MONROVIA – The Board of Governors of the Central Bank of Liberia (CBL), representing the Monetary Policy Committee (MPC), has raised the Monetary Policy Rate (MPR) by 250 basis points from 15% in the first quarter of 2023 to 17.5%, to contain further inflationary pressures, going into the third quarter of 2023. The Board, during the second quarterly MPC meeting of 2023, which was held on May 25, 2023, affirmed its decision to maintain the existing reserves requirement ratio (RRR) at 25% for Liberian Dollars and 10% for United States Dollars as part of its policy response to control the level of Liberian dollar in circulation.
The Board urged the CBL to maintain the existing Open Market Operations (OMO) policy, offering biweekly CBL bills exclusively to commercial banks, while allowing retail investors and commercial banks to subscribe to the monthly and quarterly CBL bills. The issuance of the bills supports the Bank’s effort to manage Liberian dollar liquidity in the economy and maintain macroeconomic stability. Beyond the CBL’s primary market activity, the Board encouraged the CBL to facilitate secondary market transactions to enhance liquidity management, highlighting that the limited secondary market activity required the CBL to rediscount its securities, which may undermine the efficacy of these monetary policy instruments.
By implementing these policy measures, the Board is confident that the CBL will contribute to macroeconomic stability in the face of persistent global economic uncertainties and domestic commodity price volatility.
The MPC’s policy decisions stemmed from the continued downward trend in global growth to 2.8% for 2023 from an estimated 3.4% in 2022, and 6.2% in 2021, while global headline inflation remains high at 7.0%, driven by supply-demand gaps. However, regional inflation projections are expected to moderate in the medium-term with inflation level in advanced countries expected to fall to 4.7%, and in Sub-Saharan Africa to 14% from 14.5%, in 2022.
Factors triggering the growth slump and heightened inflation include financial sector turbulence related to tightening financial conditions and elevated prices, which compounded the spillover effects of the Russia-Ukraine war and the lingering impact of COVID-19 pandemic. In Sub-Saharan Africa, slumping commodity prices took no insignificant toll. Policy rates have continued to rise worldwide, in response to these trends. While some ECOWAS countries followed suit, Liberia and The West African Economic and Monetary Union’s (UEMOA) monetary policy rates had remained unchanged during the quarter under review.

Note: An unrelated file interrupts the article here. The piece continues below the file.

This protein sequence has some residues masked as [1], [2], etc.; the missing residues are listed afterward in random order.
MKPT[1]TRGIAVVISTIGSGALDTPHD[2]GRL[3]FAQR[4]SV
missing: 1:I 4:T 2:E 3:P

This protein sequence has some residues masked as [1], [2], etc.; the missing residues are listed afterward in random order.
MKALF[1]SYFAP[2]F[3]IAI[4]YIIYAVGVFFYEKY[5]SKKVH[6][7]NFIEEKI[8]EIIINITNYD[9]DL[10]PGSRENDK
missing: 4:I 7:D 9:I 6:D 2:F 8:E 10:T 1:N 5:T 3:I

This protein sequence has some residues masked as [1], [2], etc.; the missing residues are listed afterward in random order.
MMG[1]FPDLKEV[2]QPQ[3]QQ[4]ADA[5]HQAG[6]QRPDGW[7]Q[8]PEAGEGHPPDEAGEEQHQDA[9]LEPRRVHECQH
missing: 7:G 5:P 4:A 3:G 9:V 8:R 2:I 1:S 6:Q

The Board, in recalling the slump in Liberia’s major export commodities price during the last quarter of 2022, was encouraged by the stronger than expected performance in global prices of those commodities, notably iron ore, rubber, and gold, along with round logs. The Real Gross Domestic Product (RGDP) of Liberia grew to an estimated 5.1% during quarter one of 2023, relative to the same period in 2022. The annual growth for 2023, however, is projected at 4.3%, down from the 4.8% estimate for 2022, on account of moderations in mining & panning and the forestry subsectors.
Domestic inflation projection remains a concern, at 8.7 percent +/- 2.0 percentage points, due to the existing tightening of global financial conditions and domestic structural constraints. However, the Board noted a moderation in the trade deficit to 4.5% of GDP during the quarter, down from 6.9% of GDP in the fourth quarter of 2022 and 5.5% of GDP in the previous quarter. This was attributed to a 16.0% rise in export receipts coupled with an 11.0 percent decline in import payments.
The Board noted the net remittance inflow through the banking system in the first quarter of 2023 rose by 33.1% to US$91.1 million, from US$68.5 million in fourth quarter of 2022, while inbound remittances terminating in mobile wallets grew by a projected 3.1% to US$94.6 million in quarter one 2023 from US$91.6 million in the fourth quarter of 2022.
The Board noted the mixed signals in interbank activity. Repo transactions were non-existent during the quarter. However, there was an outsized leap in interbank swap transactions from US$2.9 million in quarter four of 2022 to US$58.0 million in the reporting period, as banks sought to ease the liquidity disparity for their international and domestic transactions.
The Bank will continue to closely monitor developments in the global economic environment and where necessary respond timely within the scope of its mandate.
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